2. What about access? I belong to an organization on the South Side of Chicago, SOUL, and we have recently been pushing the city to have city-run farmers markets accept LINK cards (food stamps). Why? Because it increases access to fresh fruits and vegetables and supports local farmers. The accessibility these hipsters have to farmers markets and stores like Whole Foods demonstrates the HUGE issue of food deserts. I think it’s telling (and good) that they are able to buy healthy foods, but equally important is the ease in going to places where healthy foods are offered. Where are these markets located? I have no idea where the closest Whole Foods is to me…somewhere far far away.

3. “Like many new beneficiaries here, Mr. Dawson argues that people often abuse the program and is quick to say he is different. (NY Times)


And the welfare image persists….”I’m not like those other people!” Well, neither are they. They aren’t like those images imprinted on your brain that tell you that you’re different. You work hard, but other people don’t, right? Wrong. And how do perceptions such as these demonstrate that the stigma is decreasing? Continue reading…

4. Having assumed that poor people clamored for aid, she was surprised to find that some needed convincing to apply.“I come here and I see people who are knowledgeable, normal, well-spoken, well-dressed,” she said. “These are people I could be having lunch with.”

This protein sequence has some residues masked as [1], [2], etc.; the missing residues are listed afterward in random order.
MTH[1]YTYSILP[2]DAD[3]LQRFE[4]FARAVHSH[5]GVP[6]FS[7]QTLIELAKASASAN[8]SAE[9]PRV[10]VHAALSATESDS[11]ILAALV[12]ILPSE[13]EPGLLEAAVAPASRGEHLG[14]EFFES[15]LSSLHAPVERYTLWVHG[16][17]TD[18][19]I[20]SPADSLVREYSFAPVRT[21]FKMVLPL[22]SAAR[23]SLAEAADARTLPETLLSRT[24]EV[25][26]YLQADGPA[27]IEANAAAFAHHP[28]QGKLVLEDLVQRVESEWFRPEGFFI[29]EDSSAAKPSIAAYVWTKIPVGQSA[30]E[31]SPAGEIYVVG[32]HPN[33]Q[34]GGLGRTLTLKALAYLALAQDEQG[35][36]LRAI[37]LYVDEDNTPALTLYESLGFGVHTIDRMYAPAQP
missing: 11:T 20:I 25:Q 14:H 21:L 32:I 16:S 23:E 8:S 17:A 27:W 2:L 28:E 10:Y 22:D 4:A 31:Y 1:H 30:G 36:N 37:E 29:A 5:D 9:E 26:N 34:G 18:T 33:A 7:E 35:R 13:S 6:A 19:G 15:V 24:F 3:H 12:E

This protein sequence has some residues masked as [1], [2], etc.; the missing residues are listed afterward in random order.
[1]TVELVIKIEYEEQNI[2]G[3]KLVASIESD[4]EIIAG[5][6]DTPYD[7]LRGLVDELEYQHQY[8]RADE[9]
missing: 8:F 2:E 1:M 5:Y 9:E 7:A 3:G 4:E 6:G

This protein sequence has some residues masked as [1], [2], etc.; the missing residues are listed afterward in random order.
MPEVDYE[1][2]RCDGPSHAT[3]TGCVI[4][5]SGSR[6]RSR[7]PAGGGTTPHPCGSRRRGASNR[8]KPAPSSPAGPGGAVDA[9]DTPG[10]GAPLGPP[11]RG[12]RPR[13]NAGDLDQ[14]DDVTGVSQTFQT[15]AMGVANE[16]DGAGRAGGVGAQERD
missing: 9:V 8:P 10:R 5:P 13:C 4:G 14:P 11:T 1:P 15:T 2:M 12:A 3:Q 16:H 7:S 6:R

That could describe Franny and Shawn Wardlow, whose house in nearby Oregonia conjures middle-American stability rather than the struggle to meet basic needs. Their three daughters have heads of neat blond hair, pink bedroom curtains and a turtle bought in better times on vacation in Daytona Beach, Fla. One wrote a fourth-grade story about her parents that concluded “They lived happily ever after.” (NY Times)

And here come the adorable blond children. Aren’t they cute? Look how the stigma is decreasing – white people use food stamps too (even though they always have). It seems that the stigma is still there for all the same people it was before – maybe just not for those who conjure up “middle-American stability.”  Problematic, anyone? 

Instead of decreasing the stigma – perpetuated by stereotypes of poor people of color in inner-cities and “white trash” – it’s suggesting that middle class families who find themselves in need of assistance are examples of the “deserving” poor.  In my opinion, this is the same stigma in new clothes.

Whew. Let me stop there and catch my breath. Like I said, it’s deep. And so much is going on in these articles. My thoughts are fallin all over themselves. What do you think?

Where Am I?

You are currently browsing the organic category at That's So Deep.